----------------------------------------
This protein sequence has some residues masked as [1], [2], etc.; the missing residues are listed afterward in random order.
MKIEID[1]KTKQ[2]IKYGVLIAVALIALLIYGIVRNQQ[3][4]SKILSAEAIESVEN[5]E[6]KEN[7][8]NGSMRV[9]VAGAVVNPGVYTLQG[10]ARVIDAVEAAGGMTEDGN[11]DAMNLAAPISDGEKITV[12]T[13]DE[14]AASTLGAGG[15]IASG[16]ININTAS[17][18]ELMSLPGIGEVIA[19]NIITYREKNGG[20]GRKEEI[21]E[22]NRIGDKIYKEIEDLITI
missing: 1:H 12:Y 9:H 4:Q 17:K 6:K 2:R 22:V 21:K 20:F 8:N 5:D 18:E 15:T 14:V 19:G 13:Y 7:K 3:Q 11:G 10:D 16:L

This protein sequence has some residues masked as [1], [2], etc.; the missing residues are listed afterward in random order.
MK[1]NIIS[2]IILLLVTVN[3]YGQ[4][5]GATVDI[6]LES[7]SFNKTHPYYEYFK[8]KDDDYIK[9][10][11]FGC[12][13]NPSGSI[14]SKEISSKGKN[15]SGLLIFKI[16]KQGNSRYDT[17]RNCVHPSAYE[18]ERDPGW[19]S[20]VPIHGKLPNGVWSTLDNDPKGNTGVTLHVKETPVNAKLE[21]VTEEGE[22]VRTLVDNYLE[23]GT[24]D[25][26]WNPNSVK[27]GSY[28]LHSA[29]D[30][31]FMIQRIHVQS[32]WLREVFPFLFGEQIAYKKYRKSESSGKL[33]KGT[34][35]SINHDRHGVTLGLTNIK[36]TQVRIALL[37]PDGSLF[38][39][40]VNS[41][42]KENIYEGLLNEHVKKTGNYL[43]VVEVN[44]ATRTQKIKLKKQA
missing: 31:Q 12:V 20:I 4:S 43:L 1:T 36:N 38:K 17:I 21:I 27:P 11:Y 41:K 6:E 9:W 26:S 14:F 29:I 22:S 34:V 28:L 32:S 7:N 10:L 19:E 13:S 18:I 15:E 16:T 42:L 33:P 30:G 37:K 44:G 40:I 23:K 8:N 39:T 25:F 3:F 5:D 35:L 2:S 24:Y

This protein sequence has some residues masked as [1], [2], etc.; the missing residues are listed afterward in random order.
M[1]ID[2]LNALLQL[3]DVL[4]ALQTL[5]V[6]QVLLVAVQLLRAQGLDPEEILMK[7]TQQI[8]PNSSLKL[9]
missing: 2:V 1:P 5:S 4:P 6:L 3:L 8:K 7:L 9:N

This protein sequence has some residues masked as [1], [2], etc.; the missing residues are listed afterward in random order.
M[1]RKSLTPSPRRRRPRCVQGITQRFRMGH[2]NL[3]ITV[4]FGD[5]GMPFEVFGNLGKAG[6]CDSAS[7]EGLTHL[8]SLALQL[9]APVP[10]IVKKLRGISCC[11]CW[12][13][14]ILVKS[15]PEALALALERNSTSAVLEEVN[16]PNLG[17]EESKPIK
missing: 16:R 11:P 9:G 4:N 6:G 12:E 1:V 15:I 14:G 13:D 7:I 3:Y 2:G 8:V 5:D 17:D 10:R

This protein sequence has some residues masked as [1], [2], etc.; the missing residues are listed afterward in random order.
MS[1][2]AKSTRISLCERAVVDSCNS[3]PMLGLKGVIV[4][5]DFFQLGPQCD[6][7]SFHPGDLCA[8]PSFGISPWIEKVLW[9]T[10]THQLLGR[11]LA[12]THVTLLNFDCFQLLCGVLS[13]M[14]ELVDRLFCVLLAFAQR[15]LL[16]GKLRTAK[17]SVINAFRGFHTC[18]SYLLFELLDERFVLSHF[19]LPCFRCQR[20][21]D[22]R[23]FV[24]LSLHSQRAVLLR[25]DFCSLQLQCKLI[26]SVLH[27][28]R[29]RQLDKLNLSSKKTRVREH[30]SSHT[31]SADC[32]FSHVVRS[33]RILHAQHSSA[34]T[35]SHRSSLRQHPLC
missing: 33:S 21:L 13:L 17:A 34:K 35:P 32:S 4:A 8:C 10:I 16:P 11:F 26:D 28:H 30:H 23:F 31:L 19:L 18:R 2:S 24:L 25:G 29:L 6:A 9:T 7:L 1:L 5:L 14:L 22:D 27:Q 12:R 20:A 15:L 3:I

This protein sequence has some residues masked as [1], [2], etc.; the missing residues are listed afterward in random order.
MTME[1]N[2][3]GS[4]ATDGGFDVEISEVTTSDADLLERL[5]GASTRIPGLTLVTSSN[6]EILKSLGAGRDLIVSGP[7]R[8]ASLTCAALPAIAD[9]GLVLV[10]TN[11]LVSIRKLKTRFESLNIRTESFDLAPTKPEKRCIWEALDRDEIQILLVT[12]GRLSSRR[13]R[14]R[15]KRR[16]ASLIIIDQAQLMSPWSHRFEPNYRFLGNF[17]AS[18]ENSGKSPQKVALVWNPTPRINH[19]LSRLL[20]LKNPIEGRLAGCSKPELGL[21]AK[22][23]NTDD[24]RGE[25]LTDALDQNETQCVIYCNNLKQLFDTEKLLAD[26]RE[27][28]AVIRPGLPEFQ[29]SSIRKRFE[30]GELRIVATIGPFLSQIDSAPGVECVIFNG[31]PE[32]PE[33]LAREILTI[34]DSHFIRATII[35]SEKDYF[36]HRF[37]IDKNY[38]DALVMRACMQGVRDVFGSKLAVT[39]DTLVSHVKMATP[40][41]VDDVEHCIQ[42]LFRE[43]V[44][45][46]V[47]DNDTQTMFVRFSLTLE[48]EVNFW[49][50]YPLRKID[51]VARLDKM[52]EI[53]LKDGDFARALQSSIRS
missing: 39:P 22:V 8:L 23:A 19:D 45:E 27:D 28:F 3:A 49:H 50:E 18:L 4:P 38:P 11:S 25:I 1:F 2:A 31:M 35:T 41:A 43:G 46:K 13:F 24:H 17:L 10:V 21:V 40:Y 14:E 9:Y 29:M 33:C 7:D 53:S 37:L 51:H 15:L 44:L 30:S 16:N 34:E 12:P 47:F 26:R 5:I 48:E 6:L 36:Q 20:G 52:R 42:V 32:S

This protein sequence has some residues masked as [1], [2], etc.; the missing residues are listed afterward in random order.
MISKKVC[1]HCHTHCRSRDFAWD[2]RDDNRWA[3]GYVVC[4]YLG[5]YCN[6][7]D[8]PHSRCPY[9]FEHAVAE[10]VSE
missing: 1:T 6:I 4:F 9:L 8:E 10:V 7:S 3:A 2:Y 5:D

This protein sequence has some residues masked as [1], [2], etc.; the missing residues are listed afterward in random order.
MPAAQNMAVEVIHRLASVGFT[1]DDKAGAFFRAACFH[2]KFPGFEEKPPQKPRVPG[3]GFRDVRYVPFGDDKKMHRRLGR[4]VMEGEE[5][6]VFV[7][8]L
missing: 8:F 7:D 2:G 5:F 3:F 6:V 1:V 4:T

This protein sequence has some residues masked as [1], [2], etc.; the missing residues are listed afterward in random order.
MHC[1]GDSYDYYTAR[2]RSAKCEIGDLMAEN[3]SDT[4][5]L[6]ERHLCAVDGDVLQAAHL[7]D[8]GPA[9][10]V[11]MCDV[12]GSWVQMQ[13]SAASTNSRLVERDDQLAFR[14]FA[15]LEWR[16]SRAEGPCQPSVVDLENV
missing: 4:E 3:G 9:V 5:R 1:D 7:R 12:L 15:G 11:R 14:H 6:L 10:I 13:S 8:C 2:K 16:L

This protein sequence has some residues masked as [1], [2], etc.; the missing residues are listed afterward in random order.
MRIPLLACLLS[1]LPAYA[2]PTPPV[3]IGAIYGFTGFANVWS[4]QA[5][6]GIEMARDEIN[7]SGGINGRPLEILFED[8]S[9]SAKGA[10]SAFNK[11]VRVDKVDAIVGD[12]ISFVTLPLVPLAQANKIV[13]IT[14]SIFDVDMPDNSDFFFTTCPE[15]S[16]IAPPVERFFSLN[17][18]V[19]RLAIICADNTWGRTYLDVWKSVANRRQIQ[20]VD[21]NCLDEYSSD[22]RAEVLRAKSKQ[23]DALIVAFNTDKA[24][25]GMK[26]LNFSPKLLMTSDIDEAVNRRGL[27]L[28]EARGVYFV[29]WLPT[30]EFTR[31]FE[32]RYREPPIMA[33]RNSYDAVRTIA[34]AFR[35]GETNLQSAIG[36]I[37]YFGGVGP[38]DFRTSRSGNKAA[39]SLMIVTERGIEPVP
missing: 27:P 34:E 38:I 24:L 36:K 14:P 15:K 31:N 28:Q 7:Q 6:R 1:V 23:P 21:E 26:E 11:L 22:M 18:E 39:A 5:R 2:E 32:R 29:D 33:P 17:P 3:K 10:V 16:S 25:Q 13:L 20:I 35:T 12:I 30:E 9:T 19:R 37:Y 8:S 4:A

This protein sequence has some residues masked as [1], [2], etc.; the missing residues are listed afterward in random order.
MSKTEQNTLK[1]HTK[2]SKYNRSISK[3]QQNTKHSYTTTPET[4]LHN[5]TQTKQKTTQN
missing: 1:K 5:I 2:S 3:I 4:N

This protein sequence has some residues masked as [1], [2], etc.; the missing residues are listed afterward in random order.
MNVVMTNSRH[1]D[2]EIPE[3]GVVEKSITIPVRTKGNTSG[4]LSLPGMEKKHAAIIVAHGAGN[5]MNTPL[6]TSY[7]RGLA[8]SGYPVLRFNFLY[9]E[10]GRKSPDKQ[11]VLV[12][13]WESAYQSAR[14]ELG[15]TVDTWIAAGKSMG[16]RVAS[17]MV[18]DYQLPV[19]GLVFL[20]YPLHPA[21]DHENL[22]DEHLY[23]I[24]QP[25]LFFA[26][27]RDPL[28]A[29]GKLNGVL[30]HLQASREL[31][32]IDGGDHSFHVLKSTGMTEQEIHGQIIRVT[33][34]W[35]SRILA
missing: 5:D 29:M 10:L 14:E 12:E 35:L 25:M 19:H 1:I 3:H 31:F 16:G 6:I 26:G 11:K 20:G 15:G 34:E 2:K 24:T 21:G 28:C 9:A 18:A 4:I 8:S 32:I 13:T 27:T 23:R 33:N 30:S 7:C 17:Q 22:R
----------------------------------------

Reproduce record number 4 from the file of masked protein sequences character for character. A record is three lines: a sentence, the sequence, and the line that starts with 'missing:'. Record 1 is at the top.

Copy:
This protein sequence has some residues masked as [1], [2], etc.; the missing residues are listed afterward in random order.
M[1]RKSLTPSPRRRRPRCVQGITQRFRMGH[2]NL[3]ITV[4]FGD[5]GMPFEVFGNLGKAG[6]CDSAS[7]EGLTHL[8]SLALQL[9]APVP[10]IVKKLRGISCC[11]CW[12][13][14]ILVKS[15]PEALALALERNSTSAVLEEVN[16]PNLG[17]EESKPIK
missing: 16:R 11:P 9:G 4:N 6:G 12:E 1:V 15:I 14:G 13:D 7:I 3:Y 2:G 8:V 5:D 17:D 10:R